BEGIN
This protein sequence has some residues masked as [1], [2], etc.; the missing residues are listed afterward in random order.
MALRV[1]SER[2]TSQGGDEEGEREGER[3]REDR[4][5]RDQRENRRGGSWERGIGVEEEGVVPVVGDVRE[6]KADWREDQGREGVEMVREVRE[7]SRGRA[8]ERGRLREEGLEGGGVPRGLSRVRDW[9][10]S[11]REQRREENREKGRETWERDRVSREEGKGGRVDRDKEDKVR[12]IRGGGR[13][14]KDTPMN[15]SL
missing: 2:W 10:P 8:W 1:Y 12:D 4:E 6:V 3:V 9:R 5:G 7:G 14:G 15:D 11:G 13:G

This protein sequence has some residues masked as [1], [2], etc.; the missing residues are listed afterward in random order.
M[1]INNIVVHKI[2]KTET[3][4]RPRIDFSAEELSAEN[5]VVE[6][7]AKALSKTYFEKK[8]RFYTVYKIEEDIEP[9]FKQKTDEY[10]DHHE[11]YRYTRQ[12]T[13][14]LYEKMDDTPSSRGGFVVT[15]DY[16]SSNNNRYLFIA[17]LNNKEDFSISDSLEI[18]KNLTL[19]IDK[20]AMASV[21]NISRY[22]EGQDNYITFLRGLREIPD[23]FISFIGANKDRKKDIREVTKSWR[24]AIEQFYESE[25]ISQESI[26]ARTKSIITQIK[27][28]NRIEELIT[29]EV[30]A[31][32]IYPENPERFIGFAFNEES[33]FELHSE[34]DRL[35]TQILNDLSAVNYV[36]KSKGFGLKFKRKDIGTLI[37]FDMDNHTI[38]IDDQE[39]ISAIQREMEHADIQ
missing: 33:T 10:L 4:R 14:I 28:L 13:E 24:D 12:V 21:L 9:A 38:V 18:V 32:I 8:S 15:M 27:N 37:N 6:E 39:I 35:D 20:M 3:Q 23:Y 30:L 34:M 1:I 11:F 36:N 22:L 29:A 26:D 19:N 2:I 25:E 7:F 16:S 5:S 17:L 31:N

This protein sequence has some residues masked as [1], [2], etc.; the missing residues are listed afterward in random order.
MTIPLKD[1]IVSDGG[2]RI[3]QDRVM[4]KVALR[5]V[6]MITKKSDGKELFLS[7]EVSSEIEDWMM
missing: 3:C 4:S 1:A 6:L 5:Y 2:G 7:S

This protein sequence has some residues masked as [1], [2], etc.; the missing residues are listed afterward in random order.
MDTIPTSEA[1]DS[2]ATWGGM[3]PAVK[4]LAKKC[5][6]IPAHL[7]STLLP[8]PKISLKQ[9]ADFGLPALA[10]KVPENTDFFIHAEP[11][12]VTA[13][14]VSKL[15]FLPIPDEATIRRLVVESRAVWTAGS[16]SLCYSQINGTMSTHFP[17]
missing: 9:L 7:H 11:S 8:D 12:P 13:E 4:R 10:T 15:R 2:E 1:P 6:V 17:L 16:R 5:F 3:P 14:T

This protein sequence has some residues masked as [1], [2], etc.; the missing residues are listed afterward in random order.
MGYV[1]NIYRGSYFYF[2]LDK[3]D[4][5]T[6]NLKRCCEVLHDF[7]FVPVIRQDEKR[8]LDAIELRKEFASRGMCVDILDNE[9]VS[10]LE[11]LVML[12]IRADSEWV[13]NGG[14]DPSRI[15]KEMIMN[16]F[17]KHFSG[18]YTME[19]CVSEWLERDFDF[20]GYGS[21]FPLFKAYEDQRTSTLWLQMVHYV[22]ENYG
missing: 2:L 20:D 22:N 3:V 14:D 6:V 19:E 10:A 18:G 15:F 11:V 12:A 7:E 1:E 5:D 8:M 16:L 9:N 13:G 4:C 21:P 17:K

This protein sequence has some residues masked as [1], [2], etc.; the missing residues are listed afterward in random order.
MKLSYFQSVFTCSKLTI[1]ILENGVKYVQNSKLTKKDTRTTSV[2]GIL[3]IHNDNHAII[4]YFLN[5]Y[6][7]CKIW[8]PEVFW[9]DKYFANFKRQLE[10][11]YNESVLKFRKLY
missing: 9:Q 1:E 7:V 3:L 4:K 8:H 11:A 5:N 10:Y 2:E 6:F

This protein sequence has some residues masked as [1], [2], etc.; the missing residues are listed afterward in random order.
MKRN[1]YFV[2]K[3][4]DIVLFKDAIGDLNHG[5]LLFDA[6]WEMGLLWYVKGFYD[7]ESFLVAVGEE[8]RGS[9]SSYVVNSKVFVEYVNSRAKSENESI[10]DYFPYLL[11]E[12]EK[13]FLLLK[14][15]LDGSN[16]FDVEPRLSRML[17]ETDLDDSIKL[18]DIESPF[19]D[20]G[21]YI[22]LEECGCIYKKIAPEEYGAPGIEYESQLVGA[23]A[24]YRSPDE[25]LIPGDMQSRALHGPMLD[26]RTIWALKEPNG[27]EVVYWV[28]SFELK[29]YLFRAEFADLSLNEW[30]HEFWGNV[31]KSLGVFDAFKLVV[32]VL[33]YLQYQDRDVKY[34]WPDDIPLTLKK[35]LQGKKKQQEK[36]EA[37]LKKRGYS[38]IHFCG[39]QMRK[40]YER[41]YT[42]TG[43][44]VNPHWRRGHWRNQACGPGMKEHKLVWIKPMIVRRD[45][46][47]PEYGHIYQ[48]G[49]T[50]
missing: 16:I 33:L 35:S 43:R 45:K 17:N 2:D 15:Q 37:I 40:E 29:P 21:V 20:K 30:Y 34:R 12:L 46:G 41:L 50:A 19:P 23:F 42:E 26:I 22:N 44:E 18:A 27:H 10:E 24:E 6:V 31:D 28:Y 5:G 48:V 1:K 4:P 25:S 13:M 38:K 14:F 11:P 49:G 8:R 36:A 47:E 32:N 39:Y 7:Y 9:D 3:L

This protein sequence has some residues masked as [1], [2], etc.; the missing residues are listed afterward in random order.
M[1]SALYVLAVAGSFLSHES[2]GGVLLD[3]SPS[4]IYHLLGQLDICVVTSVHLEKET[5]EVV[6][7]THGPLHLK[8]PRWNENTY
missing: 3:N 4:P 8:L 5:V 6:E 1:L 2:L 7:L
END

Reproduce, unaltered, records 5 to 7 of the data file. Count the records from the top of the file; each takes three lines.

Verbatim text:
This protein sequence has some residues masked as [1], [2], etc.; the missing residues are listed afterward in random order.
MGYV[1]NIYRGSYFYF[2]LDK[3]D[4][5]T[6]NLKRCCEVLHDF[7]FVPVIRQDEKR[8]LDAIELRKEFASRGMCVDILDNE[9]VS[10]LE[11]LVML[12]IRADSEWV[13]NGG[14]DPSRI[15]KEMIMN[16]F[17]KHFSG[18]YTME[19]CVSEWLERDFDF[20]GYGS[21]FPLFKAYEDQRTSTLWLQMVHYV[22]ENYG
missing: 2:L 20:D 22:N 3:V 14:D 6:V 19:E 10:A 18:G 15:F 11:V 12:A 7:E 1:E 5:D 8:M 16:L 9:N 13:G 4:C 21:P 17:K

This protein sequence has some residues masked as [1], [2], etc.; the missing residues are listed afterward in random order.
MKLSYFQSVFTCSKLTI[1]ILENGVKYVQNSKLTKKDTRTTSV[2]GIL[3]IHNDNHAII[4]YFLN[5]Y[6][7]CKIW[8]PEVFW[9]DKYFANFKRQLE[10][11]YNESVLKFRKLY
missing: 9:Q 1:E 7:V 3:L 4:K 8:H 11:A 5:N 10:Y 2:E 6:F

This protein sequence has some residues masked as [1], [2], etc.; the missing residues are listed afterward in random order.
MKRN[1]YFV[2]K[3][4]DIVLFKDAIGDLNHG[5]LLFDA[6]WEMGLLWYVKGFYD[7]ESFLVAVGEE[8]RGS[9]SSYVVNSKVFVEYVNSRAKSENESI[10]DYFPYLL[11]E[12]EK[13]FLLLK[14][15]LDGSN[16]FDVEPRLSRML[17]ETDLDDSIKL[18]DIESPF[19]D[20]G[21]YI[22]LEECGCIYKKIAPEEYGAPGIEYESQLVGA[23]A[24]YRSPDE[25]LIPGDMQSRALHGPMLD[26]RTIWALKEPNG[27]EVVYWV[28]SFELK[29]YLFRAEFADLSLNEW[30]HEFWGNV[31]KSLGVFDAFKLVV[32]VL[33]YLQYQDRDVKY[34]WPDDIPLTLKK[35]LQGKKKQQEK[36]EA[37]LKKRGYS[38]IHFCG[39]QMRK[40]YER[41]YT[42]TG[43][44]VNPHWRRGHWRNQACGPGMKEHKLVWIKPMIVRRD[45][46][47]PEYGHIYQ[48]G[49]T[50]
missing: 16:I 33:L 35:S 43:R 45:K 17:N 2:D 15:Q 37:I 40:E 29:P 21:V 20:K 30:Y 34:R 12:L 46:G 41:L 50:A 19:P 23:F 42:E 26:I 22:N 44:E 18:A 27:H 10:E 24:E 6:V 31:D 28:Y 5:G 48:V 1:K 4:P 25:S 13:M 38:K 14:F 11:P 49:G 8:R 36:A 47:E 32:N 39:Y 7:Y 9:D 3:L